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Posted by Joan Salge Blake May 21, 2013 11:36 AM
Unfortunately, if you visit a frozen yogurt shop where you have the liberty to choose the amount of frozen yogurt from a variety of dispensers, you may be portion-size challenged by the humongous size containers available. (See the photo below of the containers from a local frozen yogurt shop.)
The container on the left in the photo holds 16 ounces while the hefty one on the right holds 32 ounces, both of which dwarf the ½ cup serving size that is pictured in the middle. Even if you only fill either container halfway, your portion size would be about 1 to 2 cups of yogurt, which translates into about 230 to 460 calories.
These huge containers can be a calorie nightmare as research suggests ice cream bowl sizes can impact how much you eat. In a study published in the American Journal of Preventive Medicine, 85 adults who were given a large ice cream bowl (34 ounces) served themselves over 30 percent more ice cream than those who used a medium bowl (17 ounces). It appears from this study that when using a large bowl, individuals unconsciously increase the “appropriate” serving size in relationship to the size of the container. Since it is estimated that individuals consume about 90 percent of the food that they serve themselves, the bigger the container the more you will likely eat.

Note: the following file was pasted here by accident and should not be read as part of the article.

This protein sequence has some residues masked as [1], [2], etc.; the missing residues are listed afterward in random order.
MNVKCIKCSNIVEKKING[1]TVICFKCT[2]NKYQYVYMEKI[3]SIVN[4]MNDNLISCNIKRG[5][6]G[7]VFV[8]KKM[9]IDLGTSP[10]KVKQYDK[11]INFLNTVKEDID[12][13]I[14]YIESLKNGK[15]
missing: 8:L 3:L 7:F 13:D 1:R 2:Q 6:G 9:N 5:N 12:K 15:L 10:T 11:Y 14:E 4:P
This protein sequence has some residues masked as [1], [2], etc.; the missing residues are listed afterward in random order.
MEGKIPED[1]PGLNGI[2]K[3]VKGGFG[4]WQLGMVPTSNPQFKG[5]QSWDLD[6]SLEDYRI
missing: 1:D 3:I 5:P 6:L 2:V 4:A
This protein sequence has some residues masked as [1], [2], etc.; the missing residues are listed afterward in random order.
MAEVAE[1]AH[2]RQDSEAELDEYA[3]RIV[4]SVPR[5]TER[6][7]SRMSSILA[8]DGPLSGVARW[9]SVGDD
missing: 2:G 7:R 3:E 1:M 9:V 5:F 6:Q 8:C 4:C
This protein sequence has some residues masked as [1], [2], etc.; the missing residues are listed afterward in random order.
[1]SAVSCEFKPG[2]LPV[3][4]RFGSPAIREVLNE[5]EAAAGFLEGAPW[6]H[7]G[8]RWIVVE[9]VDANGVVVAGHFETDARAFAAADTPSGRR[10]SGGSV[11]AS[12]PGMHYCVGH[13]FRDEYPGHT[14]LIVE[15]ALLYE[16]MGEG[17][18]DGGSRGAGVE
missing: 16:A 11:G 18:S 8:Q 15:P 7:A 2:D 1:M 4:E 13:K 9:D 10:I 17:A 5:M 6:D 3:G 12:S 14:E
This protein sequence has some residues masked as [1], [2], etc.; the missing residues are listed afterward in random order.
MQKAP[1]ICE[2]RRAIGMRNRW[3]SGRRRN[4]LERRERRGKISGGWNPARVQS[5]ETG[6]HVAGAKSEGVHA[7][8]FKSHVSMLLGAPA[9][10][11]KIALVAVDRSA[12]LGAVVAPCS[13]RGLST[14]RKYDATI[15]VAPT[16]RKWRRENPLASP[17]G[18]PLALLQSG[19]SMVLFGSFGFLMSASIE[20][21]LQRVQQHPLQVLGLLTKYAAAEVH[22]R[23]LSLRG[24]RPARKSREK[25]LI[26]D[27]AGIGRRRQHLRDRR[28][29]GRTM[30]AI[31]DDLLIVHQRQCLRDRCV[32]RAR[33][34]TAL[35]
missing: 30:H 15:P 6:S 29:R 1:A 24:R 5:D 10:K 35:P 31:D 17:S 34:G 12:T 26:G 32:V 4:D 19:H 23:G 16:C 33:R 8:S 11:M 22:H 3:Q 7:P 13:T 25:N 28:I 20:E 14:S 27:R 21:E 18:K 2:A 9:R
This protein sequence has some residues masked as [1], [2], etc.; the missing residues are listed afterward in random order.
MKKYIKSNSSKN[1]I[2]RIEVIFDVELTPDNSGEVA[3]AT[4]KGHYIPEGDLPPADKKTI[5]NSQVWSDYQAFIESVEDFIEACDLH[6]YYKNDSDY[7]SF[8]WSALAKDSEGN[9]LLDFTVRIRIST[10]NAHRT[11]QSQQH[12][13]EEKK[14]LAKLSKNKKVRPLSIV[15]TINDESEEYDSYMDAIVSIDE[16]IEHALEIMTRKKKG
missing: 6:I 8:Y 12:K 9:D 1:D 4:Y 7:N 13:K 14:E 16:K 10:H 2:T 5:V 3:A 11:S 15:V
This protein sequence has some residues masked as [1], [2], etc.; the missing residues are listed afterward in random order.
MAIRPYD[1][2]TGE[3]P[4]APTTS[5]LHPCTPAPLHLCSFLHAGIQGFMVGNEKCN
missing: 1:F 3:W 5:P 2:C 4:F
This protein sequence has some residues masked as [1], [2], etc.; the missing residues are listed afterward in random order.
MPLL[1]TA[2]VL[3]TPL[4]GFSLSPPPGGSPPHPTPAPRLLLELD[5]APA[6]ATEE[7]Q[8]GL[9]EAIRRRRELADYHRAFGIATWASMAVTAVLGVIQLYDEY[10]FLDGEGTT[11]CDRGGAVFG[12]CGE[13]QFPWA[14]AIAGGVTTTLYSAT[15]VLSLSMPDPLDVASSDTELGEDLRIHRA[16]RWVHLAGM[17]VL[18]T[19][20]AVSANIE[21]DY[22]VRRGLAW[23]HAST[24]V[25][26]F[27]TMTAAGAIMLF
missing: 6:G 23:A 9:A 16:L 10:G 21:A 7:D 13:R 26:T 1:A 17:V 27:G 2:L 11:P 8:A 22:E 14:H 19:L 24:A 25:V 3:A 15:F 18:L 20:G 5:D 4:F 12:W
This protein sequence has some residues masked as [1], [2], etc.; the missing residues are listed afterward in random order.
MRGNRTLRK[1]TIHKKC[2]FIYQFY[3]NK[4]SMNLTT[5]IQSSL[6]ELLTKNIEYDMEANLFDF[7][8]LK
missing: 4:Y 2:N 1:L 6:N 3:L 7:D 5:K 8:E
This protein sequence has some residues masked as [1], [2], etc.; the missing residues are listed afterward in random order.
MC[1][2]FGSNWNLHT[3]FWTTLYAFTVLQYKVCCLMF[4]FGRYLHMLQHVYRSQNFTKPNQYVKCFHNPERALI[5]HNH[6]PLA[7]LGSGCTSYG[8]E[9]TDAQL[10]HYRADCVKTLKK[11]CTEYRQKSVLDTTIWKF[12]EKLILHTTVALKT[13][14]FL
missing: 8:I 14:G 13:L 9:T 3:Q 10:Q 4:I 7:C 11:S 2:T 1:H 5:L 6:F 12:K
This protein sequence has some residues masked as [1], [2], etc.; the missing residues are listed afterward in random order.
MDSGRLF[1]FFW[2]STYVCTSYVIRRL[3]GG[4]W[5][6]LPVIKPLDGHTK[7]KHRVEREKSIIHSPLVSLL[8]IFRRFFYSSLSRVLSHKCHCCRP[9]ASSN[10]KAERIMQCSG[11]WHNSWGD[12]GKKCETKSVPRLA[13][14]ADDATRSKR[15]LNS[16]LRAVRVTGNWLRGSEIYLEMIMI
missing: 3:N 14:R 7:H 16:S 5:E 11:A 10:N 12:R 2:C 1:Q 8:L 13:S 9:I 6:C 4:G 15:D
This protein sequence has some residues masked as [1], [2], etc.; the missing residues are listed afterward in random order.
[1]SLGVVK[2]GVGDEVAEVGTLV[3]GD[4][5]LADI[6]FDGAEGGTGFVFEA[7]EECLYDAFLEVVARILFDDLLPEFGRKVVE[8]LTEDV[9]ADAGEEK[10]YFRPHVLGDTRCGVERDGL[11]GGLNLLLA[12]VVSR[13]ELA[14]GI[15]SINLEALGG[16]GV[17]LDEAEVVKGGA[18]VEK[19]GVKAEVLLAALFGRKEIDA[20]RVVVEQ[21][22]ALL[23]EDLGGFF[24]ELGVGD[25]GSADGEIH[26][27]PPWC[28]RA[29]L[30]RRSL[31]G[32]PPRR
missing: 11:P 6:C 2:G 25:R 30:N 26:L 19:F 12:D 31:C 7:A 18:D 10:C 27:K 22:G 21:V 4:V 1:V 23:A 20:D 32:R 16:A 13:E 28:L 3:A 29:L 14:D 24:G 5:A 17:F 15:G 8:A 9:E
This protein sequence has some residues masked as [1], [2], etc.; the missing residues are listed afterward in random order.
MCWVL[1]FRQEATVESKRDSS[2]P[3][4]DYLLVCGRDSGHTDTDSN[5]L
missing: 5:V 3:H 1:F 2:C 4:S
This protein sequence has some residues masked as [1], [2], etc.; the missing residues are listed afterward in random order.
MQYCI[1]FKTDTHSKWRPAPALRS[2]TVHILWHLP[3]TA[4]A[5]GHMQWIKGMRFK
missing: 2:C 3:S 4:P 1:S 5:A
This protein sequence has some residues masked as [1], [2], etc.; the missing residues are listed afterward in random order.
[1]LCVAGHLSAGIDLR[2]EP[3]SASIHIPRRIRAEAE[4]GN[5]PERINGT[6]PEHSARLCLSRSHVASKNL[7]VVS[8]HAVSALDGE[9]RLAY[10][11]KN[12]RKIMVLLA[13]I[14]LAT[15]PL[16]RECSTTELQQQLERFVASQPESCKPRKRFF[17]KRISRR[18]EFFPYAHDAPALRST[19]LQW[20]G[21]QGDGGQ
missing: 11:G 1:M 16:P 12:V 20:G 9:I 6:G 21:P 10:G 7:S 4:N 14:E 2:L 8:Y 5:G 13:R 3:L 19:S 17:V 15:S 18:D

Then, there are the toppings, which can also make your frozen dessert top heavy in the calorie department. Here’s a listing of the calories in a variety of popular toppings:
So, how can you enjoy frozen yogurt without compromising your waist? Try these tips:
- Pick the smallest container available.
- Fill the container at least halfway with sliced berries, chopped manages, or whatever fresh fruit that is available.
- Then top it off with the frozen yogurt. You will be surprised how much less yogurt you will take when the container is already stuffed with fruit.
- Go easy on the toppings.
Follow Joan on Twitter at: joansalgeblake
Originally published on the blog Nutrition and You!.
The author is solely responsible for the content.
About the authorJoan Salge Blake, MS, RD, LDN, is a clinical associate professor and registered dietitian at Boston University in the Nutrition Program. Joan is the author of Nutrition &You, 2nd Edition, More »
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